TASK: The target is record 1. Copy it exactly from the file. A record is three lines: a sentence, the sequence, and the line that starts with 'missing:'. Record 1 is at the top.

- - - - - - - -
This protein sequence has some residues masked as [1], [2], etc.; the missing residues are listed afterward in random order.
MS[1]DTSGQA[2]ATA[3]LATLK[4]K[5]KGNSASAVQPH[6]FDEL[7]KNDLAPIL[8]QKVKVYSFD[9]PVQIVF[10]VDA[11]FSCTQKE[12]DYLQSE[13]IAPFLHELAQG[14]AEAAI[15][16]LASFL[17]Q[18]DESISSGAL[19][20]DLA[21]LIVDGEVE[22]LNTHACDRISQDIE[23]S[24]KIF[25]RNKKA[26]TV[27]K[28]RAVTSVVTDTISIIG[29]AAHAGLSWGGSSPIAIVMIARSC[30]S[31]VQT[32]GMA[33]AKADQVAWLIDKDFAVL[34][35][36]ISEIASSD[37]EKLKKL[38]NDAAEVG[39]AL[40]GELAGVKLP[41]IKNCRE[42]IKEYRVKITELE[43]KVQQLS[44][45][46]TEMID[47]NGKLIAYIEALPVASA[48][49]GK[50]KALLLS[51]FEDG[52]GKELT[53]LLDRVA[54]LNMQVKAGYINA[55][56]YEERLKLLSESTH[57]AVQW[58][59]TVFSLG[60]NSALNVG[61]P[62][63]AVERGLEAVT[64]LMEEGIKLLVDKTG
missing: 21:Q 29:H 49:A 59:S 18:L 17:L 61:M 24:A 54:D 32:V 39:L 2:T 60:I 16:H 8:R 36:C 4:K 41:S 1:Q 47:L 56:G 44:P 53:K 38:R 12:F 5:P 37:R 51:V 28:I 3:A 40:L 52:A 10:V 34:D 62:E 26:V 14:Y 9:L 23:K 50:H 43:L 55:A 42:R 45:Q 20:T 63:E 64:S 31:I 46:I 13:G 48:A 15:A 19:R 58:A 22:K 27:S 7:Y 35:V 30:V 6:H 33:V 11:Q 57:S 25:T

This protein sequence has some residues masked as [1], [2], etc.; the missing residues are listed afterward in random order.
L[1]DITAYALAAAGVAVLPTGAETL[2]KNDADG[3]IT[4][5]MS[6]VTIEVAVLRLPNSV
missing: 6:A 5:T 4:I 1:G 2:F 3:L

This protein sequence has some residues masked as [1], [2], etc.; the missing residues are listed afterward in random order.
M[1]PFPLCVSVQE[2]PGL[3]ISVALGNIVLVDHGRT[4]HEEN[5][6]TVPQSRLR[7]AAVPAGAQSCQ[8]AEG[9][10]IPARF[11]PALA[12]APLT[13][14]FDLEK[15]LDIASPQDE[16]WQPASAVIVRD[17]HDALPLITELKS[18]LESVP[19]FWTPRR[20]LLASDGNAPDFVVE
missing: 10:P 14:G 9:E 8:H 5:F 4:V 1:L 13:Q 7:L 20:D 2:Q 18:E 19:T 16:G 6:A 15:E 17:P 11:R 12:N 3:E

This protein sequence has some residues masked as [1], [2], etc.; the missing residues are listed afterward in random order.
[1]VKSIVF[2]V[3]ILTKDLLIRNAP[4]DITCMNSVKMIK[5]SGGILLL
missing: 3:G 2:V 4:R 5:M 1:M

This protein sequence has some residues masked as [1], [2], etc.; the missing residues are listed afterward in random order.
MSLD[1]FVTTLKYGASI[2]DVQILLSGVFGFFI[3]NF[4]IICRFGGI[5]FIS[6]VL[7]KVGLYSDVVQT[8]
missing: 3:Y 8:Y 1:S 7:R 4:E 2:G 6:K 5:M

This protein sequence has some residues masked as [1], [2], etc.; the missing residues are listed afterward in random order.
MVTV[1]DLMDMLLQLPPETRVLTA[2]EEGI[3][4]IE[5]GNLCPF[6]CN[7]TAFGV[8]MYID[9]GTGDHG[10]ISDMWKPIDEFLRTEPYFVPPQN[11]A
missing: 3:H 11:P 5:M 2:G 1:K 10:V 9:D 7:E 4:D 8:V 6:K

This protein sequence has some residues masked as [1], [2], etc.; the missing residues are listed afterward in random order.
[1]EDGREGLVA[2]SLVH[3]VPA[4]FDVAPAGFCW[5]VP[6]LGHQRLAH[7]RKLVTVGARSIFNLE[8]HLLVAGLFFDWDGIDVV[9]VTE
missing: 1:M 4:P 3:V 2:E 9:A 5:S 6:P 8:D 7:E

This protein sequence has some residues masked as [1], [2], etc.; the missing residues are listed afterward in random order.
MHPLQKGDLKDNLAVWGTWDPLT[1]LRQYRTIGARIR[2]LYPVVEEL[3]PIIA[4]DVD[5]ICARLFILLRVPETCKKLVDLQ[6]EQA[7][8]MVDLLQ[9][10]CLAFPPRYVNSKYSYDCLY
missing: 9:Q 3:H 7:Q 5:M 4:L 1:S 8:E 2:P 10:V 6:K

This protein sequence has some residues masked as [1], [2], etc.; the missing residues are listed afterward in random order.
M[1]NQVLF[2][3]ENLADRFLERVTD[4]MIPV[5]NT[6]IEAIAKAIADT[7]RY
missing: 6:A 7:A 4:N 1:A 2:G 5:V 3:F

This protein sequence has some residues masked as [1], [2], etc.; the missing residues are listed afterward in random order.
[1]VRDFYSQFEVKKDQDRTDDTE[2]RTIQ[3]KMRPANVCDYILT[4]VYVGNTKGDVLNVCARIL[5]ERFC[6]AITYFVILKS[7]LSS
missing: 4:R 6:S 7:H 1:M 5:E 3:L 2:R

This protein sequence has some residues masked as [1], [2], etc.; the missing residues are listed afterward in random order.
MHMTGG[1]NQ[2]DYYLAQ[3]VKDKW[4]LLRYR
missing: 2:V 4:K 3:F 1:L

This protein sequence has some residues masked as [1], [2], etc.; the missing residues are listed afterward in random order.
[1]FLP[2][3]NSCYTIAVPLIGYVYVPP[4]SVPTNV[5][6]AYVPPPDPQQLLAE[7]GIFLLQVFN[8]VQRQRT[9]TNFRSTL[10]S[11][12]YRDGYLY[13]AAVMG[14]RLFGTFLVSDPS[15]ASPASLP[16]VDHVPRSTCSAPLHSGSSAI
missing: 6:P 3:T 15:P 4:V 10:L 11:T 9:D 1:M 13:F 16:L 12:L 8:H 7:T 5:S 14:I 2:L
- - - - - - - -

This protein sequence has some residues masked as [1], [2], etc.; the missing residues are listed afterward in random order.
MS[1]DTSGQA[2]ATA[3]LATLK[4]K[5]KGNSASAVQPH[6]FDEL[7]KNDLAPIL[8]QKVKVYSFD[9]PVQIVF[10]VDA[11]FSCTQKE[12]DYLQSE[13]IAPFLHELAQG[14]AEAAI[15][16]LASFL[17]Q[18]DESISSGAL[19][20]DLA[21]LIVDGEVE[22]LNTHACDRISQDIE[23]S[24]KIF[25]RNKKA[26]TV[27]K[28]RAVTSVVTDTISIIG[29]AAHAGLSWGGSSPIAIVMIARSC[30]S[31]VQT[32]GMA[33]AKADQVAWLIDKDFAVL[34][35][36]ISEIASSD[37]EKLKKL[38]NDAAEVG[39]AL[40]GELAGVKLP[41]IKNCRE[42]IKEYRVKITELE[43]KVQQLS[44][45][46]TEMID[47]NGKLIAYIEALPVASA[48][49]GK[50]KALLLS[51]FEDG[52]GKELT[53]LLDRVA[54]LNMQVKAGYINA[55][56]YEERLKLLSESTH[57]AVQW[58][59]TVFSLG[60]NSALNVG[61]P[62][63]AVERGLEAVT[64]LMEEGIKLLVDKTG
missing: 21:Q 29:H 49:A 59:S 18:L 17:L 61:M 24:A 54:D 32:V 39:L 2:T 60:I 16:H 8:R 36:C 4:K 41:S 1:Q 47:L 56:G 44:P 53:K 38:R 12:F 5:P 37:R 51:V 28:I 3:A 40:L 52:A 10:V 34:D 62:E 26:V 14:Y 9:L 23:K 50:H 43:L 55:A 42:R 45:Q 20:T 63:E 64:S 31:I 46:I 13:G 48:A 15:A 19:R 58:A 22:K 27:S 7:Y 35:V 30:V 6:H 33:V 11:Q 57:S 25:T